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Altitude Sickness: The Rep, and director Rob Ruggiero, aren't quite up to High 

Kathleen Turner and Evan Jonigkeit in High.

Jerry Naunheim Jr.

Kathleen Turner and Evan Jonigkeit in High.

As the lights rise, a woman stands alone under a starry sky and begins to talk to the audience. Initially we don't realize the import of her speech, but Sister Jamison's recollection of those halcyon days when she read stories to her beloved younger sister might be the only completely gentle scene of the entire evening. As soon as this social-worker nun, a recovering alcoholic, strives to rehabilitate a drug-addicted teenage street hustler, Matthew Lombardo's new play, High, which is currently on view at the Repertory Theatre of St. Louis, becomes a litany of debasement: child prostitution, rape, murder. The raw production strives mightily to shock and surprise its audience. Yet when the tumultuous evening is over, the biggest surprise of all might be how little you've actually felt.

High isn't really a play at all; it's a contraption in the guise of drama. The symmetrically tidy evening is split into two fifty-minute halves that adhere to a rote formula. Start with a few laughs, then get serious. Along the way, toss in a few obligatory revelations, reversals and red herrings. And so a story that wants to startle us instead feels predictable. In the first scene, for instance, when Sister Jamison is assigned to the case of a deeply disturbed teen who might or might not be a killer, of course initially she must refuse. In the history of theater, has there ever been a social worker who wanted to take a case?

Once the sessions between reluctant therapist and unwilling patient begin, the story moves to the next plateau: comfortable confrontation. Kathleen Turner's brusque, bullying nun makes The Miracle Worker's Annie Sullivan look like the amateur she was. Turner can slide down a condescending line like, "Oh, little boy," with the ease of an Olympic skier on a freestyle slalom course. As her misbegotten teenage charge, the angular Evan Jonigkeit seems to have channeled his performance through the prism of early Eric Roberts films — which isn't necessarily a bad thing, except that he needs to be allowed to do more than that if we are to care for him. But a gadget like High is more concerned with effect than cause. As Act One winds down, let's toss in some male nudity. It's trendy and will give people something to talk about at intermission.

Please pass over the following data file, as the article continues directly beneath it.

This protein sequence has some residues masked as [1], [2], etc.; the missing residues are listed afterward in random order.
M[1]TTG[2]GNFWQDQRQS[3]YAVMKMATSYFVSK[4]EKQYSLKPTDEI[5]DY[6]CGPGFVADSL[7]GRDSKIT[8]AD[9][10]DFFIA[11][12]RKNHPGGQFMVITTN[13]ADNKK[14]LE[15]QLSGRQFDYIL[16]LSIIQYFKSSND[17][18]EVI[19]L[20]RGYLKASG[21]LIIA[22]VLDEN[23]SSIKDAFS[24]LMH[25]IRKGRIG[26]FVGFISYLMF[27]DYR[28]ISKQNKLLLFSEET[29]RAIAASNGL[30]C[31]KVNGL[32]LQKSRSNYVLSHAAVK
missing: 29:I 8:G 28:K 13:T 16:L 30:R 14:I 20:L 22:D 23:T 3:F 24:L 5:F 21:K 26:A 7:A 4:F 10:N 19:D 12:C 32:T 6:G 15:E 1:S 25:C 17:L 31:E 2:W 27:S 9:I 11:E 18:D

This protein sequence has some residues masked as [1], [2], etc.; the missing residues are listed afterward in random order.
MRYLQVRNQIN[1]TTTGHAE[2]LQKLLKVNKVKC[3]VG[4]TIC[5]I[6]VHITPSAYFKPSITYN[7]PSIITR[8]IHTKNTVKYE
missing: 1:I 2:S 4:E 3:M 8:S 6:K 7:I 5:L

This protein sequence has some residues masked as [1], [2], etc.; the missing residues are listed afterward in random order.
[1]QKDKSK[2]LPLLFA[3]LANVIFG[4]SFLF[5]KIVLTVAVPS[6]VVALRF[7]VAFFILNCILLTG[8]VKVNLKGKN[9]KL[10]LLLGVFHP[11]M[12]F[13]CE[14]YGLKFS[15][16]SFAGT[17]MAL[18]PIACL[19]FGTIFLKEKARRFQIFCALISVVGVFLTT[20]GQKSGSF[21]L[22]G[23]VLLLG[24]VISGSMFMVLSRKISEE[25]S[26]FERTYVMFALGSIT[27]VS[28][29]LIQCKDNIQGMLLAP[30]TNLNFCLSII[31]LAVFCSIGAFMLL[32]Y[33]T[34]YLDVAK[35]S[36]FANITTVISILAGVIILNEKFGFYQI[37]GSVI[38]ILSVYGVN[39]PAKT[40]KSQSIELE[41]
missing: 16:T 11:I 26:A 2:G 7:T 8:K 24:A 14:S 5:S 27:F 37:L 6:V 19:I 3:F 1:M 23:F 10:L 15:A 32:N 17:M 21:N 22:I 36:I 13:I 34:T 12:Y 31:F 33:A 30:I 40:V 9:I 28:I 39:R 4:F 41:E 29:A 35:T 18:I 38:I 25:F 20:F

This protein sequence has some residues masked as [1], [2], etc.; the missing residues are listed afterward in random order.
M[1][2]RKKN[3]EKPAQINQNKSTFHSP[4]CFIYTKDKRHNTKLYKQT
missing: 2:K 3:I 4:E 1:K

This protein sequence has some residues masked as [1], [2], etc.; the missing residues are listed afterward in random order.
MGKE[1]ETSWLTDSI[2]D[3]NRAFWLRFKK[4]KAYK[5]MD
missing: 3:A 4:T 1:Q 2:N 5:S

David Gallo's intriguing scenic design visualizes the play's slickness. Set on a shiny black Formica floor, two sliding office doors provide entryways into the minds of our protagonist and antagonist. The doors are so sensitively illuminated by John Lasiter, it's just possible that the lighting designer understands High's potential more clearly than does its author.

Had Lombardo's literary agent submitted High to the Rep cold, no way would it have received a main-stage production. Director Rob Ruggiero brought it to the Rep as a package, complete with a female star (and, surely, the potential of future royalties). Ruggiero has directed four shows at the Rep and received four Kevin Kline Awards. With a track record like that, the Rep would have been downright ungrateful to pass on this deal. But Ruggiero has not yet extracted a complete and uncompromising script from Lombardo. Although the playwright wants us to know that this story is drawn from his own personal experience, he has not yet been ruthless enough with himself. Instead of revelations, we get showtime. Instead of introspection, we get a series of presentational speeches, which are a form of dramatic evasion.

Many years ago, when another young writer decided to drop out of a New York theater workshop rather than allow her play (which she deemed too revealing) to be performed, Edward Albee told her, "Do you know what a playwright is? A playwright is someone who lets his guts hang out on the stage." Anatomy parts are hanging out on the Rep stage, but not guts.

Not yet.

Click here for a link to St. Louis stage capsules.

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